Many ‘Monster Kids’ lovingly attest to 1948’s Abbott and Costello Meet Frankenstein being their chill-friendly introduction to the series’ earlier classics. They could have done worse. Everyone involved in the film is at the top of their game. Lou Costello’s early reservations notwithstanding, I agree with his mother: it’s one of the comedy duo’s best, flawlessly integrating many of their classic burlesque-born routines without compromising monster action and thrills (a little necessary panto-peril notwithstanding). Bela Lugosi is back for his second and final screen performance as “the original Count Dracula”, and he’s less of a continental goofball than in the original, as he suavely manipulates these mere mortals. Glenn Strange, little more than an ailing prop in the two previous, ‘serious’ entries, shows his chops as an unleashed force here. Director Charles Barton uses his familiarity with Abbott and Costello to great effect. Frank Skinner’s score gives each monster a memorable motif. Which brings us to Larry Talbot. After several deaths and resurrections through previous films, poor Talbot has finally, understandably lost the plot. On an unheralded mission to destroy the other two monsters, he spends his human time in deep and earnest melancholy, muttering about imminent moon-rises he then as often as not ignores, and trying to have newly-met strangers (Bud and Lou) instantly buy into his thankless crusade. Lon Chaney only plays Talbot as a cheerful (metaphorical) ‘wolf’ at the start of 1941’s The Wolf Man. Once accursed in that film (and all that follow), he’s consistently the anguished pursuer of peaceful death that only eludes him through bludgeoning, deluges and silver bullets, apparently only as final as the next cold moon-rise. If that isn’t bad enough, any continuity from the last straight instalment, 1945’s House of Dracula, now sees him cruelly deprived of its happy ending, as his hard-earned cure and the promise of romance (rather than carnage) evaporate beneath the full moon. No werewolf suffers like Talbot.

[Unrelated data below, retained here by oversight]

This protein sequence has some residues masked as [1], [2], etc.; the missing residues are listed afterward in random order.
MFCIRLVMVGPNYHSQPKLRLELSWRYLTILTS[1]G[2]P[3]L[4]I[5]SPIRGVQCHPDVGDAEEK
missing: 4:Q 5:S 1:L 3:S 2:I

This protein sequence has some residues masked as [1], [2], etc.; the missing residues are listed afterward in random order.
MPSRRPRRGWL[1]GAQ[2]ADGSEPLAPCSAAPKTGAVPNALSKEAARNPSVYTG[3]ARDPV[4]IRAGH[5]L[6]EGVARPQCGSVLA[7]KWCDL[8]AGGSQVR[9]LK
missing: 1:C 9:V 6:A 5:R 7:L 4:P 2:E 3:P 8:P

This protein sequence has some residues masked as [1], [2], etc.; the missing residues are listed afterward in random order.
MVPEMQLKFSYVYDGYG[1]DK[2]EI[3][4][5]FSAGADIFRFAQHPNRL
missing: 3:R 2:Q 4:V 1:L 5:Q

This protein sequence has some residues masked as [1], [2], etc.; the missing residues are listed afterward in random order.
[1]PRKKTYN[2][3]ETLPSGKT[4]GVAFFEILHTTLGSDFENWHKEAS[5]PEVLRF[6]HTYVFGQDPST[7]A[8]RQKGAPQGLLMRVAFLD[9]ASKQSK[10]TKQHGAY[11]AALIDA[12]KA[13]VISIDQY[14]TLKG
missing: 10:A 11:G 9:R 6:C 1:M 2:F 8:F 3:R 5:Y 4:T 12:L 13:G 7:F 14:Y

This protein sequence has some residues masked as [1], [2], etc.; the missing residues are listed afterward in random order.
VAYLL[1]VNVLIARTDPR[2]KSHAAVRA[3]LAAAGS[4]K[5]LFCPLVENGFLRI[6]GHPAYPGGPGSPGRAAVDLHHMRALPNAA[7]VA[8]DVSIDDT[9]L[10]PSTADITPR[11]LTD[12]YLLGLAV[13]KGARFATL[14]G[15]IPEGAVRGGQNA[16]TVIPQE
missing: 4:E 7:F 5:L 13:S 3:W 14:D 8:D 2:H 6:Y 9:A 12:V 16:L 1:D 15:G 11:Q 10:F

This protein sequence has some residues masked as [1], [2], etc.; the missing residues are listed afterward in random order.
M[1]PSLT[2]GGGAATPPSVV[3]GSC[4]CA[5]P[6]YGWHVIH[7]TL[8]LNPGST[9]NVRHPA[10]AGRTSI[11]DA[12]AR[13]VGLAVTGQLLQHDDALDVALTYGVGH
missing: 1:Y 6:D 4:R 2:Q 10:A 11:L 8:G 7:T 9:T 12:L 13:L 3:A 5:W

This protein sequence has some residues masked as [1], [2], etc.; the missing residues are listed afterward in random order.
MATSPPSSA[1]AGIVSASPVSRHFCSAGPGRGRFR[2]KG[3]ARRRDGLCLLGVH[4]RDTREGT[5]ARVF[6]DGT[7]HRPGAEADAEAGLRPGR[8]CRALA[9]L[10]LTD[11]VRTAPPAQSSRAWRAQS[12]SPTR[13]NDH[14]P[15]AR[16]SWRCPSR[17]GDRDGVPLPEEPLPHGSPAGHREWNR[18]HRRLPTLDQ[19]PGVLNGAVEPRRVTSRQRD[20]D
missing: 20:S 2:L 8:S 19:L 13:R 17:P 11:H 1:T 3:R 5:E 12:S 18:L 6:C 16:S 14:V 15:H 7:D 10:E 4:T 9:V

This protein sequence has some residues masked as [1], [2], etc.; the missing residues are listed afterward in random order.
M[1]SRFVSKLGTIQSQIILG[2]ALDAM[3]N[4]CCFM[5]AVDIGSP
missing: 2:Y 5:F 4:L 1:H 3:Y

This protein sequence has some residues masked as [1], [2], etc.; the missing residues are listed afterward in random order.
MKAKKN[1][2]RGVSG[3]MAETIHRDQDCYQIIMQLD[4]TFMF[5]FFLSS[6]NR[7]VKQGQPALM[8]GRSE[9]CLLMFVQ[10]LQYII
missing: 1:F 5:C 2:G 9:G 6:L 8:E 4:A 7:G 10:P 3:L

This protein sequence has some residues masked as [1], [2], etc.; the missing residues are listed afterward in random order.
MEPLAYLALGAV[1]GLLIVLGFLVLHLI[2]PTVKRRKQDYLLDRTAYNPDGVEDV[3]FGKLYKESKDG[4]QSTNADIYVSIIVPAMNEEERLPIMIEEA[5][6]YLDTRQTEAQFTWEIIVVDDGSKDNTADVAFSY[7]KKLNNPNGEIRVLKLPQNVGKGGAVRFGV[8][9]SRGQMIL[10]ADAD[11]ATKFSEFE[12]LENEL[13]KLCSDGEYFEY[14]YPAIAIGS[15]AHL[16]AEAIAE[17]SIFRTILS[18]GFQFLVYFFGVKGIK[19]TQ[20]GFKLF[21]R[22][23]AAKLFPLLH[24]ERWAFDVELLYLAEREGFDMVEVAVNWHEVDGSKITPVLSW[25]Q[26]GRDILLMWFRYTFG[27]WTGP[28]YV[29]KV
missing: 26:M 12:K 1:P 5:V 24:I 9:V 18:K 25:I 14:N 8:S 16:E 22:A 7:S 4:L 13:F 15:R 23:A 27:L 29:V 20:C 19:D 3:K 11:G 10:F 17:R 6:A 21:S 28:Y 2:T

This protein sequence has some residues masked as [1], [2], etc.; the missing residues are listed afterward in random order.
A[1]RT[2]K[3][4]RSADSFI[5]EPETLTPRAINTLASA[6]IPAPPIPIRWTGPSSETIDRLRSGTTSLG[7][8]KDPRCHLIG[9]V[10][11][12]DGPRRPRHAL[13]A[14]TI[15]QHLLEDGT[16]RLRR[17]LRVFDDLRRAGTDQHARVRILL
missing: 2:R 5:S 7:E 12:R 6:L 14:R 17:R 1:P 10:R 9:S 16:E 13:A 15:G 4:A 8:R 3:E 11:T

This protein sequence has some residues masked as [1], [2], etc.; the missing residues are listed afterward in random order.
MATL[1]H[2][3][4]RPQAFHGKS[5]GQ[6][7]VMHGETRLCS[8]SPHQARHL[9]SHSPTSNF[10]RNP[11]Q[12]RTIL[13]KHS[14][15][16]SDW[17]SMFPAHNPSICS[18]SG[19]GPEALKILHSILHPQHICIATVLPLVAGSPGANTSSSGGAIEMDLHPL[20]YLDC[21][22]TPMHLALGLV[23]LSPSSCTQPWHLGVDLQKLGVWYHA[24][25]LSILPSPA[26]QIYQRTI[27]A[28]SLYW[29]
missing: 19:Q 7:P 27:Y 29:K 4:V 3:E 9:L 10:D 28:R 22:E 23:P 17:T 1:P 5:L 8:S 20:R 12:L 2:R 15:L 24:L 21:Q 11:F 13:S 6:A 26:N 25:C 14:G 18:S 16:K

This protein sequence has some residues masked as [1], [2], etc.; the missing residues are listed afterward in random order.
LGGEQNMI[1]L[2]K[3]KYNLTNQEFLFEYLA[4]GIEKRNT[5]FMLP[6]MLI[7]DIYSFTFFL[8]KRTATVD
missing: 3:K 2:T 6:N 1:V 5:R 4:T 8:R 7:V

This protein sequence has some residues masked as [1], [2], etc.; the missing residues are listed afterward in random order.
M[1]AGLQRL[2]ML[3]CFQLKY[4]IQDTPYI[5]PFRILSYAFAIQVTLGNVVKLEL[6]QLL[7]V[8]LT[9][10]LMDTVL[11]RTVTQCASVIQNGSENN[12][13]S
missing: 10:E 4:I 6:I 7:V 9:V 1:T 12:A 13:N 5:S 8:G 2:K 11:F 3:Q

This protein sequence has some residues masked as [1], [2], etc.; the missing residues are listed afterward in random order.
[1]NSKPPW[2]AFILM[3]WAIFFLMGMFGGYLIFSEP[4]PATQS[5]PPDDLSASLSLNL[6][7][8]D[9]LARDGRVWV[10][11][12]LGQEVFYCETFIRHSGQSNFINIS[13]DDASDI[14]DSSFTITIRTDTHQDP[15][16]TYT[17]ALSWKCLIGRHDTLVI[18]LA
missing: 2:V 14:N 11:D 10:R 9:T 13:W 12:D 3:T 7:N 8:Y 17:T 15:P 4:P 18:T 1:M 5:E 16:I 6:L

Larry Talbot remains stone faced throughout the film (“I followed Dracula all the way from Europe”) and Chaney’s performance is once again measured and nuanced – he is the epitome of torment and depressive anguish. However, as previously stated, his Wolf man gets some light comic moments such as the charming scene where Wilbur delivers Larry’s luggage and is completely unaware of Talbot in werewolf form is a great example of perfectly staged and blocked comedy/ However, for the most part, Larry spends the entire movie warning Wilbur and Chick about Dracula and Dracula’s intentions. When he confesses his lycanthropy to the duo, Wilbur coyly replies “I’m sort of a wolf myself” which infuriates Larry, “I thought you would be the one who would believe me” lending a strange connection made between a spiritually tortured werewolf and the film’s primary buffoon. When Larry explains that when the moon is full he will turn into a wolf, Wilbur once again associates it with lascivious and sex-crazed men lusting after the ladies with “You and twenty million other guys”. Here is another joke that enrages Larry; and suggests the notion that Larry is indeed the only genuine wolf man, while mere-men who chase after women are simply horny cretins not worthy of such turmoil and suffrage. In this comedy and horror hybrid, Larry Talbot and Eddie Quist from The Howling may have more in common than before. This association with rogue man transforming into wolf and sexual drive and desire is depicted in similar terms – Eddie tells Karen that “they could never be like me”, indicating a sinister figurative parallel with lycanthropy and rape culture, whereas the normally calm Larry in this comic outing turns aggressive when jokes about men chasing women are made.